Shop Windows to the Universe

Warnings: The True Story of How Science Tamed the Weather by Mike Smith tells the story of our storm warning system. See our online store book collection.
The picture above shows how the shape of a tsunami wave changes as it moves into shallower water.
Click on image for full size
NOAA

What Is a Tsunami?

A tsunami (pronounced tsoo-NAH-mee) is a series of waves, generated in an ocean or other body of water by a disturbance such as an earthquake, landslide, volcanic eruption, or meteorite impact. Tsunamis can savagely attack coastlines, causing devastating property damage and loss of life. Some people call tsunamis “tidal waves”, but these monstrously large waves really have little to do with tides, so the term “tidal wave” is not really appropriate.

Tsunami waves are different from the waves you can find rolling into the coast of a lake or ocean. Those waves are generated by wind offshore. The wavelength of regular wind-generated waves, that is the distance between the crests or highest points of the waves, might a just a few meters for small waves or about 100 meters for large waves. But a tsunami in the open ocean can have a wavelength of more than 100 km. Tsunami waves have huge wavelengths, but they are typically less than a meter high in the open ocean. A tsunami can travel over the open ocean at about 700 km/hr.

As a tsunami travels into the shallower water near the coast, it transforms. As a tsunami approaches shore, it’s height increases and wavelength decreases. Therefore, even though a tsunami may be imperceptible at sea, it may grow to be several meters or more in height near the coast and have a tremendous amount of energy. When it finally reaches the coast, a tsunami may appear as a rapidly rising or falling tide or a series of waves with a maximum height of up to 30 meters above sea level.

A few minutes before a tsunami wave hits, the water near shore may recede, exposing the ocean floor. Often the first wave may not be the largest. Additional waves may arrive at the coast every 10 to 60 minutes and move much faster than a person can run. The danger from a tsunami can last for several hours after the arrival of the first wave. Unlike other waves, tsunami waves typically do not curl and break.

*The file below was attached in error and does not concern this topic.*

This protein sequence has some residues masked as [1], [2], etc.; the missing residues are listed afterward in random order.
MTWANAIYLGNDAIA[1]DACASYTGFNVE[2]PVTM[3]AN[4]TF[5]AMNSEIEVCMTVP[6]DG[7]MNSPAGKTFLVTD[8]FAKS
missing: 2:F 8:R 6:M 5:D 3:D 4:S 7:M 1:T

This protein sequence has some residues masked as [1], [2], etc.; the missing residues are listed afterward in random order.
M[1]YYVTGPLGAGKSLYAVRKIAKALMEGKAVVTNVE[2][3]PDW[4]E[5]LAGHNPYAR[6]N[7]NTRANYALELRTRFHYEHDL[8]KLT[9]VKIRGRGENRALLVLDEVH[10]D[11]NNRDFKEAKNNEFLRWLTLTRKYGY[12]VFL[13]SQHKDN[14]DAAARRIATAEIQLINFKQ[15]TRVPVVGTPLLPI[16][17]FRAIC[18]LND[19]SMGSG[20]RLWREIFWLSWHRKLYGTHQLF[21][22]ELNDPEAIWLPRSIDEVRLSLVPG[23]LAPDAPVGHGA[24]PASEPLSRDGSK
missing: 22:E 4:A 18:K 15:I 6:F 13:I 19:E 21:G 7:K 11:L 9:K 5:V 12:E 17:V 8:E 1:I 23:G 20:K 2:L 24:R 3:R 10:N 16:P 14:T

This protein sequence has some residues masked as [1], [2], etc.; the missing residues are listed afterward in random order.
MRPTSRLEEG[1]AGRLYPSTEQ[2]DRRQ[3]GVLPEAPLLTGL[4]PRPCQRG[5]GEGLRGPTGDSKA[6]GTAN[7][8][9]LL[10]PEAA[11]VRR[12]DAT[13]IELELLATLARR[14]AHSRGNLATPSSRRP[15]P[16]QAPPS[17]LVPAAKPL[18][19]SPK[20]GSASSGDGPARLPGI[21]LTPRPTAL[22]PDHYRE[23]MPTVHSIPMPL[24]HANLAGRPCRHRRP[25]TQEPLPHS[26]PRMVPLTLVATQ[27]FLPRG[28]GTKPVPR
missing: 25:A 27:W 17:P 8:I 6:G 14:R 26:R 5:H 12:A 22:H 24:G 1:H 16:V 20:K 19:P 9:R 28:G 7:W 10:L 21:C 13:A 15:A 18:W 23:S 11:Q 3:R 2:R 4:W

Coasts affected by a tsunami will be severely eroded. A tsunami can cause flooding hundreds of meters inland. The water moves with such force that it is capable of crushing homes and other buildings.

Last modified May 21, 2008 by Lisa Gardiner.

Shop Windows to the Universe Science Store!

Our online store includes issues of NESTA's quarterly journal, The Earth Scientist, full of classroom activities on different topics in Earth and space science, as well as books on science education!

Windows to the Universe Community

News

Opportunities

You might also be interested in:

Traveling Nitrogen Classroom Activity Kit

Check out our online store - minerals, fossils, books, activities, jewelry, and household items!...more

What Is an Earthquake?

The expression "on solid ground" is often used to describe something as stable. But sometimes the solid ground underfoot is not stable. It moves as Earth’s tectonic plates move. Sometimes it moves gradually....more

Meteors

Meteors are streaks of light, usually lasting just a few seconds, which people occasionally see in the night sky. They are sometimes called "shooting stars" or "falling stars", though they are not stars...more

Ten Tsunami Safety Facts

1. Tsunamis that strike coastal locations in the Pacific Ocean Basin are almost always caused by earthquakes. These earthquakes might occur far away or near where you live. 2. Some tsunamis can be very...more

New Findings Indicate Sediment Composition Affected the Strength of Sumatran Earthquake

Sumatra experiences frequent seismic activity because it is located near the boundary of two of Earth's tectonic plates. Earthquakes occur at 'subduction zones,' such as the one west of Indonesia, when...more

What is a Supercomputer?

Some scientific problems and processes are so complex that you need SUPERCOMPUTING power to tackle them! Just what is a supercomputer? A supercomputer is a computer that is among the largest, fastest or...more

Earth Science Literacy - Big Idea 8

Natural hazards pose risks to humans. Big Idea 8.1 Natural hazards result from natural Earth processes. These hazards include earthquakes, tsunamis, hurricanes, floods, droughts, landslides, volcanic eruptions,...more

Ocean Literacy - Essential Principle 6

The ocean and humans are inextricably interconnected. Fundamental Concept 6a. The ocean affects every human life. It supplies freshwater (most rain comes from the ocean) and nearly all Earth’s oxygen....more

Windows to the Universe, a project of the National Earth Science Teachers Association, is sponsored in part is sponsored in part through grants from federal agencies (NASA and NOAA), and partnerships with affiliated organizations, including the American Geophysical Union, the Howard Hughes Medical Institute, the Earth System Information Partnership, the American Meteorological Society, the National Center for Science Education, and TERC. The American Geophysical Union and the American Geosciences Institute are Windows to the Universe Founding Partners. NESTA welcomes new Institutional Affiliates in support of our ongoing programs, as well as collaborations on new projects. Contact NESTA for more information. NASA ESIP NCSE HHMI AGU AGI AMS NOAA